A few weeks ago, I wrote about the concept of the OODA Loop, a decision-making framework where one analyzes how they Observe a situation, Orient to their observations, Decide what to do, and finally, take Action. In reality, the OODA Loop is a bit complex than that — rather than a linear progression, the steps impact each other and ultimately repeat ad infinitum.
Of all the phases and stages of the Loop, the Orient phase is considered to be the most influential and critical. How we orient ourselves to our surroundings impacts every other part of the Loop: what we observe, the decisions we make, and the actions we ultimately take.
How we orient ourselves is, itself, a complicated function. Ultimately, our orientation to a situation is a reflection of who we are as people or organizations. Factors such as cultural traditions and heritage have an impact, certainly, as do our own process of analysis and synthesis of information, facts, and observations that are new to us. Perhaps most critically, our previous experience, combines with all this to inform our orientation.
Considering these factors as they would apply to many if not most law firms in the legal market today gives us a deeper insight into why some law firms make the decisions they do. For the purposes of this discussion, let’s focus on the idea of previous experience as an influence on orientation.
Many decisions in law firms are made based on “how things have always been done” — indeed, there is perhaps no better definition of previous experience. Lawyers have experienced economic downturns before, and the cycle has been relatively predictable. The economy takes a dive, in-house counsel become concerned about the price of outside counsel so they staff up and bring work inside. Time elapses and cost sensitivities change, so in-house departments downsize, and work ultimately goes back to the law firms. Those firms who can keep enough work to stay afloat and maintain scale will come out the other side just fine. Thus has it always been.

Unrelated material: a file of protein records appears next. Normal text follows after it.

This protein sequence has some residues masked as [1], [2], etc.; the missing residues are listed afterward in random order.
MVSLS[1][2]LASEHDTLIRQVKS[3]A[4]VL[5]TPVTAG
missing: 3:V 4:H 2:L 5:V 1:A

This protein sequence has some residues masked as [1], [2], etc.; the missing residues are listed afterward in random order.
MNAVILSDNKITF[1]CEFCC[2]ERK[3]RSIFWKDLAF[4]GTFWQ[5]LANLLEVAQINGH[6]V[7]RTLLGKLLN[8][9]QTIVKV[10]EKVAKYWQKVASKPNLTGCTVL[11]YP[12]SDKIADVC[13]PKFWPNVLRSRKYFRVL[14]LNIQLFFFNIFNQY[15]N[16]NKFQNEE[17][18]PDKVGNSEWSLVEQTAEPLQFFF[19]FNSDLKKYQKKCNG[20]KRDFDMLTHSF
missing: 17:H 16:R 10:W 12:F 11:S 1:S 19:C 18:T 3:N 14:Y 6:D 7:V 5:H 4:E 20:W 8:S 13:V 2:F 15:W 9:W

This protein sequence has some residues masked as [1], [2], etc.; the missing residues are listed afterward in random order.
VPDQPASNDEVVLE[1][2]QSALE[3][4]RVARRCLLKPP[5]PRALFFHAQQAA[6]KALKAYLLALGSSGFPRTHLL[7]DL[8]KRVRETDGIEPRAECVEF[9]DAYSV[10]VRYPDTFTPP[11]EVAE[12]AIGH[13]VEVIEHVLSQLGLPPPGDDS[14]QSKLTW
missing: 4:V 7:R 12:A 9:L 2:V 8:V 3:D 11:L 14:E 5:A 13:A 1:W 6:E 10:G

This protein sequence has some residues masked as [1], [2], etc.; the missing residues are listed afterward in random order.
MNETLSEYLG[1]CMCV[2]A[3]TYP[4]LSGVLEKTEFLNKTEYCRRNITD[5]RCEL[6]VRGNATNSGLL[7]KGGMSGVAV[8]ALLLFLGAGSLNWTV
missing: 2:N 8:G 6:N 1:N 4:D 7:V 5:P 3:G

Many decisions in law firms are made based on “how things have always been done” — indeed, there is perhaps no better definition of previous experience.
Law firms leaders who are not aware of the impact of their previous experience on their OODA Loop can easily be lulled into a false sense of security by thinking that what we’re experiencing is situation normal. Their previous experience tells them that they’ve been there, done that, and they’ll handle it fine again. They are failing to account for how they orient to the situation is impacting what they observe about what’s happening around them.
There is a critical difference between this downturn and those of the past. Yes, in-house counsel are bringing more work inside. But they aren’t necessarily staffing up to do it. According to the Thomson Reuters Legal Tracker LDO Index report issued last June, 53% of legal departments reported an increased volume of legal work handled in-house, but only 28% report increases in headcount. The increased volume of work is being handled not by adding heads to absorb capacity, but by creating solutions that increase the capacity of existing staff.
This is new information that law firm leaders should observe and which should influence how they orient to the current market. Yet some look past it based on their previous experience.
Lawyers are trained to act based on precedent. Their analysis and synthesis models are based on looking at what’s happened before and evaluating what seems most likely to happen now. Thus, previous experience trumps new information. But there’s risk in giving new information such short shrift.
It’s often said that those who don’t learn from history are doomed to repeat it. Law firm leaders might consider that a good thing; as in the past, the repetition worked out well for them. But I’m not sure the cliché holds true.
I would offer a slight variation: Those who learn from history alone may be blind to the present.